First and foremost thank you for your reply.
Next - what !! WOW! I just naturally assumed that SQL Server would do this. I cannot imagine a product that is being touted as 'ready for prime time' does not provide such basic necessities. Don't get me wrong, I really like the product, especially the 2k5 instantiation, which is why I'm even more perplexed.
How is one supposed to know over time what tables one can delete with absolute safety I understand that 3rd party tools provide this ability, but surely they leverage something (perhaps undocumented) in the basic system Teradata, for instance provides this information - I know, I'm a certified Teradata Master and have used that system's entries on many occasions to ascertain whether or not a table was really 'stale' and could be dropped to free up disk. I would not think it is that big a deal (or that much overhead) to have one extra column, say in sysobjects, for instance, 'last updated'.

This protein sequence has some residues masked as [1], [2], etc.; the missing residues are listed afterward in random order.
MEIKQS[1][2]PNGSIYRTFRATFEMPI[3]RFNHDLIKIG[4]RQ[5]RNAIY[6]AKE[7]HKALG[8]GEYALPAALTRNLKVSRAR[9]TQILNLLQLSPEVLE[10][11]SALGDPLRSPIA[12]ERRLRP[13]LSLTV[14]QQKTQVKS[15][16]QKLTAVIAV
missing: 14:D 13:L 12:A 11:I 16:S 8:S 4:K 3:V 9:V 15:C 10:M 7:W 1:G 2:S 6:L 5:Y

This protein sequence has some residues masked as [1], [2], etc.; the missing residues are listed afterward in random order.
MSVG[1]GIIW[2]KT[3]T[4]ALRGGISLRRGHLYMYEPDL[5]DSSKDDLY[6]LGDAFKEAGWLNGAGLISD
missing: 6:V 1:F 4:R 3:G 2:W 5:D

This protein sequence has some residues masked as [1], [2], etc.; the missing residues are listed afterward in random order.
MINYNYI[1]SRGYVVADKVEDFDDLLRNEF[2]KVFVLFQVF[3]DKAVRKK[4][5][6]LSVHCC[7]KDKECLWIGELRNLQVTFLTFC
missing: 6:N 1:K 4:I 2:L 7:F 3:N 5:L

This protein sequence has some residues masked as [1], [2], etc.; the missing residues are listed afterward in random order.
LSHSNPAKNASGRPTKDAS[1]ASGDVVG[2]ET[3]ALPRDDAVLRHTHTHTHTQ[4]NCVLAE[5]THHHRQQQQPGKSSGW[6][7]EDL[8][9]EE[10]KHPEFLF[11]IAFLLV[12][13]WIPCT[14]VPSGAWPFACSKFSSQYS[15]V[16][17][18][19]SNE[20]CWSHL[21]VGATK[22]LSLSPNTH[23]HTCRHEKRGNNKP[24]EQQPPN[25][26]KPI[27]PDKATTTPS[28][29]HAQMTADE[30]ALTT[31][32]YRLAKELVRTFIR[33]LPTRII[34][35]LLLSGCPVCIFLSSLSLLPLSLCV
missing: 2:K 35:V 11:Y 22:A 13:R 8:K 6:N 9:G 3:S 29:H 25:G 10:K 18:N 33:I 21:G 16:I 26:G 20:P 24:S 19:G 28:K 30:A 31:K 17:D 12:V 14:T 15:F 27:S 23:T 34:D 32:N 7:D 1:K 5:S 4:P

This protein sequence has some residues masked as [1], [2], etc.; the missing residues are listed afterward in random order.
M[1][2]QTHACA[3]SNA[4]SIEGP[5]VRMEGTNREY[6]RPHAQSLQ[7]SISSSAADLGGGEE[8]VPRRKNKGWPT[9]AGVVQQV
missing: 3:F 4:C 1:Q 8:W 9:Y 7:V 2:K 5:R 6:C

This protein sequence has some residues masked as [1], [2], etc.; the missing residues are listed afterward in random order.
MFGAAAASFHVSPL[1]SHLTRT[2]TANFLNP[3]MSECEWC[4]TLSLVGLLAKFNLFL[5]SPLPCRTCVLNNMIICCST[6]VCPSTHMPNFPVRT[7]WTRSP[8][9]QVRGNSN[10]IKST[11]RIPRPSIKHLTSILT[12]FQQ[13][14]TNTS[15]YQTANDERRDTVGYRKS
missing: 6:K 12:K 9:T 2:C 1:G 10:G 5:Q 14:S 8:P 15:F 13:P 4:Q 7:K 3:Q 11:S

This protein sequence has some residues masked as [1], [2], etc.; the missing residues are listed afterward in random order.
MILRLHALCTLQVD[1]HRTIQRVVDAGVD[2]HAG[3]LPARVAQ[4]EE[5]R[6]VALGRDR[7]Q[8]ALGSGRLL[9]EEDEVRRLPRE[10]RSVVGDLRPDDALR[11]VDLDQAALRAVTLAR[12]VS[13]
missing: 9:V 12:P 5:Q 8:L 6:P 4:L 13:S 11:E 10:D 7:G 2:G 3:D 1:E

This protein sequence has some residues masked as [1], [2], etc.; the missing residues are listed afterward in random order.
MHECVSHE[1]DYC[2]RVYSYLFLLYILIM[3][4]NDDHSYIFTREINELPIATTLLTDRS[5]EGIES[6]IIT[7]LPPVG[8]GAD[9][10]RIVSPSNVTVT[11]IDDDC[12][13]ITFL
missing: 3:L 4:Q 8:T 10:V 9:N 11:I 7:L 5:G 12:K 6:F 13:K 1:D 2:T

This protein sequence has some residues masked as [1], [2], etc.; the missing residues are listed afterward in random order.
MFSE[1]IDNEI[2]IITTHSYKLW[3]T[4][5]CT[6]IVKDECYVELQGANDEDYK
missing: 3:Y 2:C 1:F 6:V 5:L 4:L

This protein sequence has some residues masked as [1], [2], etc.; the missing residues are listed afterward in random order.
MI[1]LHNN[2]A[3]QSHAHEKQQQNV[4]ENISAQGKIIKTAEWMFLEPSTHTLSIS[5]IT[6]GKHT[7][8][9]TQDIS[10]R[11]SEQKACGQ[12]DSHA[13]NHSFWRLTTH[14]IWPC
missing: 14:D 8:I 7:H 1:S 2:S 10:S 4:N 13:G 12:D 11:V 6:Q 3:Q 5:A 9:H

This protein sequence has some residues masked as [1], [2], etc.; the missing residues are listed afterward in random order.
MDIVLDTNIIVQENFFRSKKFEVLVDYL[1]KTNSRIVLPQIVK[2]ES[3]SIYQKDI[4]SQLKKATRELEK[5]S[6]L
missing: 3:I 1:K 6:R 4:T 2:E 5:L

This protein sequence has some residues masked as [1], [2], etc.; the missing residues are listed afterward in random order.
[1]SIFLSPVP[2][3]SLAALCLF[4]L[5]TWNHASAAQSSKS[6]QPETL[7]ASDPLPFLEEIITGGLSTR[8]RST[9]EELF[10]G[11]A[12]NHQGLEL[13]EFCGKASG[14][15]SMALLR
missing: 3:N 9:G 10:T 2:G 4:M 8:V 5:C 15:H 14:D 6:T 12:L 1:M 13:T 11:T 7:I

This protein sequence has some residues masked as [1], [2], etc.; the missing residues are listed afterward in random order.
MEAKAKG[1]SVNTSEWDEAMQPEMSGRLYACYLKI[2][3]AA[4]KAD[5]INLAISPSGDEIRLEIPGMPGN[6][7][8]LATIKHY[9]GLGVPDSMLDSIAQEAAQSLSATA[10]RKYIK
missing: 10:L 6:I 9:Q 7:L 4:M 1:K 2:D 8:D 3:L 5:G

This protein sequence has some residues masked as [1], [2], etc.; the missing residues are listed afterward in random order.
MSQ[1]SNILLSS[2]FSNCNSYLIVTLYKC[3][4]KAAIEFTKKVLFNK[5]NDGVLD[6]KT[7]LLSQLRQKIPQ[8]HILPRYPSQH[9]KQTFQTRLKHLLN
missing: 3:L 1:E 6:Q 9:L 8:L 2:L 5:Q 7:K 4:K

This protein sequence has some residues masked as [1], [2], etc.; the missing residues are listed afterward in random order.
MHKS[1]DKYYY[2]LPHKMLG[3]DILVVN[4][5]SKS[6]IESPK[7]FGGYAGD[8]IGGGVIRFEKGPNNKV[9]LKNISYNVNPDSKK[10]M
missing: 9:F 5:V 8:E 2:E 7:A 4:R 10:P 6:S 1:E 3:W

I just cannot believe MSFT overlooked this, or expects me to cough up dollars for a 3rd party tool to do this routine maintenance chore. This is something I'd expect to find in the sys tables for sure. Doesn't have to be elegant and exposed into Studio - just basic data I can fetch with a query would suffice.
As for the tranlog.. it is transient. I'm sure that there is data there to mine, but it doesn't help me on the 100's of tables already existent on our legacy system, that have been around for years.
I sure hope MSFT decides to provide this ability soon.
(It does explain why I cannot find any documentation on how to do this though ;-)
Oh well, I guess I'll have to go build my own stuff and let it cook for a couple of quarters to see if tables are stale or not.